Memory is short here, but have you quickly forgotten that most of Ontario schools are suffering from declining enrolment, and a flawed funding formula that gives lots more money to Catholic schools on a per pupil basis than Public?
And we are still waiting for that big liberal promise that the formula would be fixed, but now it's a review for 2010.
At this rate, you better start watching those half filled public schools close, because unless we go to a one school system, this system is unsustainable.

BlastFurnace said...

No Jan, I haven't forgotten that. I was one of the early beneficiaries of the extension of funding of Catholic schools to grades 11 and 12 -- and even when that finally did happen the Catholic school boards took a rather bigoted attitude when they tried to persuade the students and parents to lobby Queen's Park against amendments that required Catholic schools to hire non-Catholic teachers.

As for the funding formula, it really is flawed; but no more than the old formulae were. I think it should be on a strict per pupil formula with some leeway for mostly rural boards.

Frankly, I see Catholic schools being abolished in my lifetime. It'll only happen when enough Catholic parents decide to send their kids to public schools and fill them up again. For historic and cultural reasons, I just don't see it in the short-term, however.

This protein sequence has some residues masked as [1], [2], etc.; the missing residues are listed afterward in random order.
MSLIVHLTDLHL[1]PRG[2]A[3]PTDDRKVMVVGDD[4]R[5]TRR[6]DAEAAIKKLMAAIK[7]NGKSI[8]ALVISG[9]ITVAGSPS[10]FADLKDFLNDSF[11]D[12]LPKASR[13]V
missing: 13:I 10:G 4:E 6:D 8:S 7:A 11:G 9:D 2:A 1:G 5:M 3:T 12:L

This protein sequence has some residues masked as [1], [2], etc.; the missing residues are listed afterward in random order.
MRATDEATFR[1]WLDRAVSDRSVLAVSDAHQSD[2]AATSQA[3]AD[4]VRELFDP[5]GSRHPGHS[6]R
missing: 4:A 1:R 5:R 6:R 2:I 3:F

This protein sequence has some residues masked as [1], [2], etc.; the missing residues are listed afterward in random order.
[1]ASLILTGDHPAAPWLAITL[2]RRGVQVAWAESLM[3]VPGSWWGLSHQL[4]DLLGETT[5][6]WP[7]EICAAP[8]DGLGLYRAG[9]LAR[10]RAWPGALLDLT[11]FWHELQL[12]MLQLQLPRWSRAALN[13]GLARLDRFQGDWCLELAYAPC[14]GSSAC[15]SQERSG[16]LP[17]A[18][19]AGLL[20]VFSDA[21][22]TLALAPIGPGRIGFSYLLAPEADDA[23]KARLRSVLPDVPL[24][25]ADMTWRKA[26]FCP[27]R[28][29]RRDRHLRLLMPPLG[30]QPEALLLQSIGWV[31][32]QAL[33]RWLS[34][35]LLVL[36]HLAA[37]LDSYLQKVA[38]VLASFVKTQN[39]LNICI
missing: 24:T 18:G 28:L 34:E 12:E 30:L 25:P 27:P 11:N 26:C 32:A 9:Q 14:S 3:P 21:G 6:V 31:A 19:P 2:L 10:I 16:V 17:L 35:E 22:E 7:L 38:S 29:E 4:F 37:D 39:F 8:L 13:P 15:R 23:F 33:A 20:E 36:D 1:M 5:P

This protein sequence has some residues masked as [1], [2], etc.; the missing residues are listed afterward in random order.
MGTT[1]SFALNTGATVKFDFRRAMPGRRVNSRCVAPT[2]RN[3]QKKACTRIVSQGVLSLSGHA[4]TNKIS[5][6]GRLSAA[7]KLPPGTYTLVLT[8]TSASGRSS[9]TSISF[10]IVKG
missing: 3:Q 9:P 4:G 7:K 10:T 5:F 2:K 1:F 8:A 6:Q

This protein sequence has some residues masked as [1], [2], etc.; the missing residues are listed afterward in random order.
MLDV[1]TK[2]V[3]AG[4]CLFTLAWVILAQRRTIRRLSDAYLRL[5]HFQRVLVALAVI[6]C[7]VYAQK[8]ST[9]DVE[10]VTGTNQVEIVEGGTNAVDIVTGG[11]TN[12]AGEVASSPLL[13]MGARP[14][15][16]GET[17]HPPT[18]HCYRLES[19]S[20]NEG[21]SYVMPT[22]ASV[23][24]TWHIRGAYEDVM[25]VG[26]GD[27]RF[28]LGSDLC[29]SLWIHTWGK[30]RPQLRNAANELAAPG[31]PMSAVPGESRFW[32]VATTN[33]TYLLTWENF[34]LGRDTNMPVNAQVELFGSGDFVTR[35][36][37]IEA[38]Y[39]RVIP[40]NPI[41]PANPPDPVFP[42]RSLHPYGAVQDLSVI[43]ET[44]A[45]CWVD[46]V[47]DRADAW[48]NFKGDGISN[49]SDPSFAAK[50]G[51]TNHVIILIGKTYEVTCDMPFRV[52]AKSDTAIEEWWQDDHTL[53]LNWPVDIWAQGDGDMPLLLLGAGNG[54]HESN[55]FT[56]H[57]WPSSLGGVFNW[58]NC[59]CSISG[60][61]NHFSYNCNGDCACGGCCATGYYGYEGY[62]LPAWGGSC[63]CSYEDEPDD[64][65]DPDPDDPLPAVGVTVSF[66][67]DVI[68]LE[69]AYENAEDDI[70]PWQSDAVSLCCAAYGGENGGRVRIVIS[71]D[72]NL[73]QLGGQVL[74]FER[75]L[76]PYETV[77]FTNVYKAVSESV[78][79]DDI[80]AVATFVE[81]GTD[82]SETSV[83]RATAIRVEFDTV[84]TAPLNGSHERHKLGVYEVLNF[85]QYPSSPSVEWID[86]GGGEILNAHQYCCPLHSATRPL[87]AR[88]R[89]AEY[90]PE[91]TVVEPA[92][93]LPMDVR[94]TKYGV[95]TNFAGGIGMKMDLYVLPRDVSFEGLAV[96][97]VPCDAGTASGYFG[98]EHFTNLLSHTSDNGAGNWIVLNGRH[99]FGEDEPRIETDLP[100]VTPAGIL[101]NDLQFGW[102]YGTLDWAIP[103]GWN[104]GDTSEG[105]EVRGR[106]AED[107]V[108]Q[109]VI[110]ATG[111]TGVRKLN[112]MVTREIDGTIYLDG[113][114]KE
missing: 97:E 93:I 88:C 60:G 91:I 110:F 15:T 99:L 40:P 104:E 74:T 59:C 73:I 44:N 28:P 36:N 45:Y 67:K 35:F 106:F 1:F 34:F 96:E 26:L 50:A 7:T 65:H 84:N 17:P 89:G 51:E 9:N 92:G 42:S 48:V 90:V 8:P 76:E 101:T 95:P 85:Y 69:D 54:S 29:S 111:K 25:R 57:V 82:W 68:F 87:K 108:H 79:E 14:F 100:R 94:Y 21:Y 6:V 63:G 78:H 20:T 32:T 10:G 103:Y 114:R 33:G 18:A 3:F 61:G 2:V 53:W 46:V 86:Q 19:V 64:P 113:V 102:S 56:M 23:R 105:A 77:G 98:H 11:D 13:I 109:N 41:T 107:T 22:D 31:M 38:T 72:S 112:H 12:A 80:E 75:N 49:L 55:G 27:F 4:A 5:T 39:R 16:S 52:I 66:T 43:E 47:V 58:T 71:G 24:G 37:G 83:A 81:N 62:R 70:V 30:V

Joanne (True Blue) said...

I'm having trouble understanding something in this post. Perhaps you could elaborate:

If John Tory was simply putting non-Catholic religious schools on an equal footing with Catholic ones it might not be an issue.

What does that mean? Thanks.

BlastFurnace said...

The problem as I see it, Joanne, is that Mr. Tory hasn't been clear about where he's going to get the money ... or how it's going to work. At first, we were led to believe that private religious schools would be permitted to apply to join public school boards and get funding that way. Then we were told, no, they'll get money directly.

Okay, fine ... I could live with that, in principle.

But the private schools are more likely than not going to continue to insist that they be allowed to pick and choose which students they want to admit. And that's where I see the problem. If private schools can do that, why can't the Catholic schools or the public schools?

First we're going to divide students by religion. Then by income class, then race, and so forth. If we're going to publicly fund private schools then they must decide whether they're going to abide by the same rules as the public system or not.

Mr. Tory hasn't given a straight answer on that yet. Even if he did I'm not sure people would be convinced. If he wants segregation, he should just come out and say it.

Oh, and for what it's worth, two of my cousins -- both Catholic -- decided to go to public high school. They felt, among other things, that it was better to relate with people of all religious backgrounds, not just one. When I have kids, I wouldn't mind at all if they made that choice as well ... it's not like having a Catholic education made that big of a difference in my life, anyway.